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October 1997
Vol. 1 No. 1 Page 11

"Operational Window"
by Thom Green

As Fall and then Winter begin to descend on us we are faced with some tough decisions when it comes to working in the dark. Management, in all of its infinite wisdom has said there is nothing wrong with working in the dark. That is until it has to pay out big bucks via overtime. And, it is here where we begin to experience problems.

Once the daylight hours become a premium management hides under a cover called an "Operational Window" an established time by which management in an installation has decided all deliveries must be completed, or the installation closed. In most general instances the Overtime Desired List does not provide enough carriers to cover the needed time to meet this "Operational Window". Management then turns to mandating letter carriers to work OT, which has a tendency to create morale problems among other things.

Brian Farris, Director of City Delivery (Retired), wrote in his capacity in The Postal Record in May 1987 about ways union officers could and should approach this tactic. It must be noted that at every turn when management makes a bad decision (and we know a bad decision is a bad decision no matter how you dress it up) it relies upon Article 3 of the National Agreement; Management Rights. Next Column

Brother Farris writes: "The resolution of disputes concerning operational windows involves the balancing and adjusting of two sometimes conflicting rights: the right of the Postal Service to operate in the most efficient manner possible (recognized in Article 3) and the right of letter carriers to be protected from compulsory overtime (recognized in Article 8)."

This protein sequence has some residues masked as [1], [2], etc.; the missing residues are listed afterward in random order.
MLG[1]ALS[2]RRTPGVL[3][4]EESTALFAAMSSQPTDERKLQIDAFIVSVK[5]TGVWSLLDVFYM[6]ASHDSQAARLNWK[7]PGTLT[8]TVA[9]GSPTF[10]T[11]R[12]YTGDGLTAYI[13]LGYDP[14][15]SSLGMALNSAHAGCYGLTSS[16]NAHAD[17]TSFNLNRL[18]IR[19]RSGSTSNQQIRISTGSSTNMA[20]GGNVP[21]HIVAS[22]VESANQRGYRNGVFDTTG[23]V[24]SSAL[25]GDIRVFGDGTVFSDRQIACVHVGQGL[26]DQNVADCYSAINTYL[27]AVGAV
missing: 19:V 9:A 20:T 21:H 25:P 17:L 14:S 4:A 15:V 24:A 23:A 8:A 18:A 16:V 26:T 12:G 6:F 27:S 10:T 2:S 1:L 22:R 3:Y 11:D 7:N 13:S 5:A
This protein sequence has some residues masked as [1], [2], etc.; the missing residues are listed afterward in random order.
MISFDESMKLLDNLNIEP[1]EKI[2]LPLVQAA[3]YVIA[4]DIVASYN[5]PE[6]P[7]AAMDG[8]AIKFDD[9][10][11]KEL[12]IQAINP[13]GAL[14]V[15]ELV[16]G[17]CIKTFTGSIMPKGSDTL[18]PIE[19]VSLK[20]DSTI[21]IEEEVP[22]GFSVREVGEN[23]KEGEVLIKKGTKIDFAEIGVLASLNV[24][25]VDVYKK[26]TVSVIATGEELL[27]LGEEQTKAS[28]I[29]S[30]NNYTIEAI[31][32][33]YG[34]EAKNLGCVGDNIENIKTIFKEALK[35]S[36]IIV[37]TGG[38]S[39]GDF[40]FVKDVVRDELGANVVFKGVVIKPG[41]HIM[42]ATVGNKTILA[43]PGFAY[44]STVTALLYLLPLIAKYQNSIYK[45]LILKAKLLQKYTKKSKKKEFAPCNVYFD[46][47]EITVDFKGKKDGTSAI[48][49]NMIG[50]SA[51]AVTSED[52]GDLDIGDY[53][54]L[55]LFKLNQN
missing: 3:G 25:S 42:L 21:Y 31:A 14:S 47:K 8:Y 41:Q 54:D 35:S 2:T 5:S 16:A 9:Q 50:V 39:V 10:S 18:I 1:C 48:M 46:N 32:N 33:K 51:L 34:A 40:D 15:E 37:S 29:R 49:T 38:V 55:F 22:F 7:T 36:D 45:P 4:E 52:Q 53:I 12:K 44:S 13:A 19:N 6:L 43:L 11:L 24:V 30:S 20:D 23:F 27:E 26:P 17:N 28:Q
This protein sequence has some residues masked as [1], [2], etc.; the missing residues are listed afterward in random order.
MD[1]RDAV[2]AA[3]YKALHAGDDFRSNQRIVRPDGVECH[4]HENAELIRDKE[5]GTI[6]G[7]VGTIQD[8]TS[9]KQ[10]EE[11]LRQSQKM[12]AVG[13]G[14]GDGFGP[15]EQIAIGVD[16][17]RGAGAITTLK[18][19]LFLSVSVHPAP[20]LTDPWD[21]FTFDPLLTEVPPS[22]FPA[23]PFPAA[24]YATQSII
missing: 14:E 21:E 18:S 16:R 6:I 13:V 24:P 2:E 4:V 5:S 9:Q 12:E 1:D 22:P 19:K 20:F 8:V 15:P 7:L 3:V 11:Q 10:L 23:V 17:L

Benjamin Aaron, National Arbitrator, wrote in a case ruling from Torrance, CA (C-03319), the Postal Service has the right, under certain circumstances, "to assign overtime to a carrier not on the ODL, despite the fact that another carrier or carriers on that list are available to work." Mr. Aaron ruled however that management can only apply this decision on a case-by-case basis and should not be applied as a blanket effect.

According to Brother Farris union officers looking to write a sustainable grievance on "Operational Windows" need to look at two important points. "First, that the Postal Service forced a letter carrier not on the overtime desired list to work overtime, when another carrier on the OTDL was available to perform the work. Second, that the 'Operational Window' at issue was either an unreasonable exercise of management's rights or else that it was merely a stratagem to avoid recourse to the OTDL." Continued

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